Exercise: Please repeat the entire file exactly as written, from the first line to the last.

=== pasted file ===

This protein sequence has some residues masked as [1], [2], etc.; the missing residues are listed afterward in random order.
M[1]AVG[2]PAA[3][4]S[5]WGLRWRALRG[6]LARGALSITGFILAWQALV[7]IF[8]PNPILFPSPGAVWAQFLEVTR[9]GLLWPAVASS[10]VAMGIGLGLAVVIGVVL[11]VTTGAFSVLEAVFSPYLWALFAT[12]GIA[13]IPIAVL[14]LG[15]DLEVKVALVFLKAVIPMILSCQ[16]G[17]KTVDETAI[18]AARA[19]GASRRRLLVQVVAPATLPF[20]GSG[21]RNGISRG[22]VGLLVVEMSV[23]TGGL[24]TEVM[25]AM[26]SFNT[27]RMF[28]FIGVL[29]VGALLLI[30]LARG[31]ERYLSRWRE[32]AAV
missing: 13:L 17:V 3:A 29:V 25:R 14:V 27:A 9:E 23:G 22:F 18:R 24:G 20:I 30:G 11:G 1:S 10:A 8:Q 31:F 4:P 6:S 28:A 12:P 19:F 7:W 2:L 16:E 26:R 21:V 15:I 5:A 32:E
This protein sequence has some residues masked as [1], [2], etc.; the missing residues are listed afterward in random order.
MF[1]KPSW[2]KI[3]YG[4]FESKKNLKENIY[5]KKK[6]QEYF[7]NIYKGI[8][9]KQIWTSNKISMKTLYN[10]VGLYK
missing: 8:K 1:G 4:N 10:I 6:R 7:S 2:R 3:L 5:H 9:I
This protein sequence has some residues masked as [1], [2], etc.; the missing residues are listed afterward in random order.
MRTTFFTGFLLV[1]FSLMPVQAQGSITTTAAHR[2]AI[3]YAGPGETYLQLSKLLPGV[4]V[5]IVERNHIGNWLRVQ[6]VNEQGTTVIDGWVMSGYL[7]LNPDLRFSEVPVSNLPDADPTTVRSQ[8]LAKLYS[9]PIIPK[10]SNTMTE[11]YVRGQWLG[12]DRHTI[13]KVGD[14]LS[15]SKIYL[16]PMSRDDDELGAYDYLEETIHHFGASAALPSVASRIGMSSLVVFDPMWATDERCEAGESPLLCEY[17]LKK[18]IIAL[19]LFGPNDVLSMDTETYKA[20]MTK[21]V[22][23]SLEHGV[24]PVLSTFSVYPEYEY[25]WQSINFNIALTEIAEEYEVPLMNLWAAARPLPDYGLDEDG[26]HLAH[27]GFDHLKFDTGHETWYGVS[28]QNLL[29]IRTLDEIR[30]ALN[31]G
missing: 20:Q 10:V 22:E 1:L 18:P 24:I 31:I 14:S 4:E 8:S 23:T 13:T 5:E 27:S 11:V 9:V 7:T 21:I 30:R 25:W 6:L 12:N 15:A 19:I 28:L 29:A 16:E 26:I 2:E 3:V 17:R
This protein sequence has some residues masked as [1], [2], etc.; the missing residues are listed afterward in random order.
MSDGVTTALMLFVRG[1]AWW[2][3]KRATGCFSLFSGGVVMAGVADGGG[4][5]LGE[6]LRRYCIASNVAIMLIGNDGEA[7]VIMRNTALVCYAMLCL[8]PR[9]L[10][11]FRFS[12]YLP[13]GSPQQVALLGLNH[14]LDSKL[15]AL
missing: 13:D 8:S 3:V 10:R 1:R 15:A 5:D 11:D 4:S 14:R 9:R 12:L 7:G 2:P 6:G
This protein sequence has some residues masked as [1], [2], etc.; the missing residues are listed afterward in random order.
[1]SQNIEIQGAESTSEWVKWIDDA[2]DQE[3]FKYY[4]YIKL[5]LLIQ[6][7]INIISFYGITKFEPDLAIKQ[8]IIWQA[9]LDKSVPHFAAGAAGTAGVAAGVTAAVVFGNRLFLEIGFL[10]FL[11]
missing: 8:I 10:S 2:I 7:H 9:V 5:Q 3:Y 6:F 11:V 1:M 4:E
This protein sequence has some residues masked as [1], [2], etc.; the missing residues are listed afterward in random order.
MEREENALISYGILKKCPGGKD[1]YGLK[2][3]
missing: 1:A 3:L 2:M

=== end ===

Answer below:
This protein sequence has some residues masked as [1], [2], etc.; the missing residues are listed afterward in random order.
M[1]AVG[2]PAA[3][4]S[5]WGLRWRALRG[6]LARGALSITGFILAWQALV[7]IF[8]PNPILFPSPGAVWAQFLEVTR[9]GLLWPAVASS[10]VAMGIGLGLAVVIGVVL[11]VTTGAFSVLEAVFSPYLWALFAT[12]GIA[13]IPIAVL[14]LG[15]DLEVKVALVFLKAVIPMILSCQ[16]G[17]KTVDETAI[18]AARA[19]GASRRRLLVQVVAPATLPF[20]GSG[21]RNGISRG[22]VGLLVVEMSV[23]TGGL[24]TEVM[25]AM[26]SFNT[27]RMF[28]FIGVL[29]VGALLLI[30]LARG[31]ERYLSRWRE[32]AAV
missing: 13:L 17:V 3:A 29:V 25:R 14:V 27:A 9:E 23:G 22:F 18:R 24:G 20:I 30:G 11:G 1:S 10:A 8:Q 31:F 4:P 6:S 28:A 12:P 19:F 7:W 2:L 16:E 26:R 21:V 15:I 5:A 32:E
This protein sequence has some residues masked as [1], [2], etc.; the missing residues are listed afterward in random order.
MF[1]KPSW[2]KI[3]YG[4]FESKKNLKENIY[5]KKK[6]QEYF[7]NIYKGI[8][9]KQIWTSNKISMKTLYN[10]VGLYK
missing: 8:K 1:G 4:N 10:I 6:R 7:S 2:R 3:L 5:H 9:I
This protein sequence has some residues masked as [1], [2], etc.; the missing residues are listed afterward in random order.
MRTTFFTGFLLV[1]FSLMPVQAQGSITTTAAHR[2]AI[3]YAGPGETYLQLSKLLPGV[4]V[5]IVERNHIGNWLRVQ[6]VNEQGTTVIDGWVMSGYL[7]LNPDLRFSEVPVSNLPDADPTTVRSQ[8]LAKLYS[9]PIIPK[10]SNTMTE[11]YVRGQWLG[12]DRHTI[13]KVGD[14]LS[15]SKIYL[16]PMSRDDDELGAYDYLEETIHHFGASAALPSVASRIGMSSLVVFDPMWATDERCEAGESPLLCEY[17]LKK[18]IIAL[19]LFGPNDVLSMDTETYKA[20]MTK[21]V[22][23]SLEHGV[24]PVLSTFSVYPEYEY[25]WQSINFNIALTEIAEEYEVPLMNLWAAARPLPDYGLDEDG[26]HLAH[27]GFDHLKFDTGHETWYGVS[28]QNLL[29]IRTLDEIR[30]ALN[31]G
missing: 20:Q 10:V 22:E 1:L 18:P 24:I 31:I 14:S 4:E 8:S 23:T 13:T 5:E 27:S 11:V 9:V 7:T 21:I 30:R 25:W 6:L 12:N 15:A 19:I 28:L 29:A 16:E 26:I 2:E 3:V 17:R
This protein sequence has some residues masked as [1], [2], etc.; the missing residues are listed afterward in random order.
MSDGVTTALMLFVRG[1]AWW[2][3]KRATGCFSLFSGGVVMAGVADGGG[4][5]LGE[6]LRRYCIASNVAIMLIGNDGEA[7]VIMRNTALVCYAMLCL[8]PR[9]L[10][11]FRFS[12]YLP[13]GSPQQVALLGLNH[14]LDSKL[15]AL
missing: 13:D 8:S 3:V 10:R 1:R 15:A 5:D 11:D 4:S 14:R 9:R 12:L 7:G 2:P 6:G
This protein sequence has some residues masked as [1], [2], etc.; the missing residues are listed afterward in random order.
[1]SQNIEIQGAESTSEWVKWIDDA[2]DQE[3]FKYY[4]YIKL[5]LLIQ[6][7]INIISFYGITKFEPDLAIKQ[8]IIWQA[9]LDKSVPHFAAGAAGTAGVAAGVTAAVVFGNRLFLEIGFL[10]FL[11]
missing: 8:I 10:S 2:I 7:H 9:V 5:Q 3:Y 6:F 11:V 1:M 4:E
This protein sequence has some residues masked as [1], [2], etc.; the missing residues are listed afterward in random order.
MEREENALISYGILKKCPGGKD[1]YGLK[2][3]
missing: 1:A 3:L 2:M